In the transformation of the Chinese society, the production and continuity of the publicness of social organizations affect the process and direction of social publicness. It is found out in this article through the review of relevant literature at home abroad that about the concept formulation of the publicness of social organizations the academic community has two directions: “what is” and “what ought to be.” The concepts of the publicness of social organizations are mainly classified according to social practices and political discourses. The production modes of the publicness of social organization mainly include the endogenous type and the exogenous type. Scholars believe that the alienation, incompleteness and contradiction in the publicness of social organizations are the main current crises and challenges, which are mainly attributed to the internal and external environments of social organizations. Therefore, scholars have put forward paths for fostering the publicness reproduction of social organizations. Based on the perspectives of different disciplines such as politics and sociology, researchers have adopted different approaches and methods. In the future, more efforts should be made to study the publicness of social organizations in elaborating research topics, deepening theoretical research, promoting qualitative research, and strengthening quantitative research.
A Case Study of Community Y in Street D, Beijing
With continuous expansion of cities, the contradiction between the limited government resources and residents’ diverse needs grows increasingly prominent and the urban government at the primary level faces mounting pressure. It has become an important attempt to address the tough issues of the community and reduce the government pressure to incubate and foster community organizations which help the residents to achieve self-organization, self-management and self-satisfaction. Over recent years, the practice across the country reveals various problems in the fostering of community organizations, like the difficulties in fostering them, the poor sustainability and being more in name than in reality. The article conducts a case study of the success of Community Y in Beijing to illustrate its experiences in fostering community organizations and presents the path for the fostering of such organizations. Proceeding from the residents’ needs, it makes the community organizations into responsible subjects, increases its capacity for resource allocation and thus achieves the objective of democratic governance of the organization.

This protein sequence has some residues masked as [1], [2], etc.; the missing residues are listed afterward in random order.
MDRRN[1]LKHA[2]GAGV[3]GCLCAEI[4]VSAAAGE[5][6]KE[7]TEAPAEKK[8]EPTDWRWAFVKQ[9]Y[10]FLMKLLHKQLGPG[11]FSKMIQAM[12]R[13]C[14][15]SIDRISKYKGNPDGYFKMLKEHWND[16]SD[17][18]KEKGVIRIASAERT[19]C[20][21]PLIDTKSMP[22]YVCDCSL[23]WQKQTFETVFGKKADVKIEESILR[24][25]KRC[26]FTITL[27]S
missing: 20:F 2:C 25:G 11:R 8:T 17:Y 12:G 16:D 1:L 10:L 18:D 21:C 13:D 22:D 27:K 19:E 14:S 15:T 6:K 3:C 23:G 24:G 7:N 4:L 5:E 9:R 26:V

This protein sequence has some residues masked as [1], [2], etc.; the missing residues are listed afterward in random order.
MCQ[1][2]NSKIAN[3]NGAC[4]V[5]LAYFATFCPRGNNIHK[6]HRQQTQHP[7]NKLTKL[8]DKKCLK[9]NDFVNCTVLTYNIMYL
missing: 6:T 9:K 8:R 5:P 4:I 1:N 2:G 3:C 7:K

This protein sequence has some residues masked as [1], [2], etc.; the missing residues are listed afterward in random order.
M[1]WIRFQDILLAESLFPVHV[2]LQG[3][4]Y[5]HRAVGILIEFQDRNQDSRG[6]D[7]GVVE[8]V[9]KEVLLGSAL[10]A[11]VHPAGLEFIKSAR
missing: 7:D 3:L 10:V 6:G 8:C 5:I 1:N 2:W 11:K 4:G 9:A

Analysis Based on CNKI Database (2004-2016)
Social think tanks play an irreplaceable role in the field of public governance because of their unique objective perspectives and expertise. But there has disproportionately inadequate research into social think tanks. At present, researches and explorations concerning social think tanks are largely mixed with studies on “think tanks,” and there are still no institutes, groups or periodicals which work specifically as platforms through which social think tanks are evaluated, monitored and supported. To effectively address such problems as the direction, methodology, priorities and points of penetration for research on social think tanks, it is necessary to have a comprehensive, systematic understanding of present researches into social think tanks. By conducting searches in the CNKI database, 224 articles were chosen for statistical analysis in seven respects, namely, year of publication, author, organization with which the author works, theme, citation, concentration of research, and journal involved. Based on analysis findings, this paper suggests building a platform by which to evaluate and monitor researches on social think tanks, establishing an echelon-based model of professional training for social think tanks, stepping up development of social think tanks in western China or the remote and poor parts of the country, optimizing mechanisms for the transformation and application of research outcomes of social think tanks, increasing support to weak fields of research on social think tanks, and conducting research into major and difficult problems confronting social think tanks.
Victor M. H. Borden and Gretchen C. Holthaus
The meaning of student success differs according to the goals, interests and roles among prospective students, their parents and extended family, educators, scholars, employers, legislators and other stakeholders. Despite this wide variation, accountability for student success has been mostly equated with readily available measures like degree completion rates, time to degree and credit accumulation. Recently, especially in the United States, where the student assumes a large cost burden for attending college, interest has increased regarding the amount of debt incurred and the employment and wages obtained post-graduation to enable students to pay off that debt. There are many from within and outside the academy who criticize these simplistic measures of student success and seek evidence about how a college education develops students intellectually and morally, preparing them to lead lives as productive citizens and members of the 21st Century workforce. In this article, we review the key concepts of student success that have emerged from the U.S. higher education research literature, as well as major U.S. policy initiatives related to improving student success. The purpose of this analysis is to develop an organizing framework that enables scholars and policy makers to place their work within a broader context as related to the discourse on student success in the early 21st Century, especially within the United States, but with increasingly common elements internationally.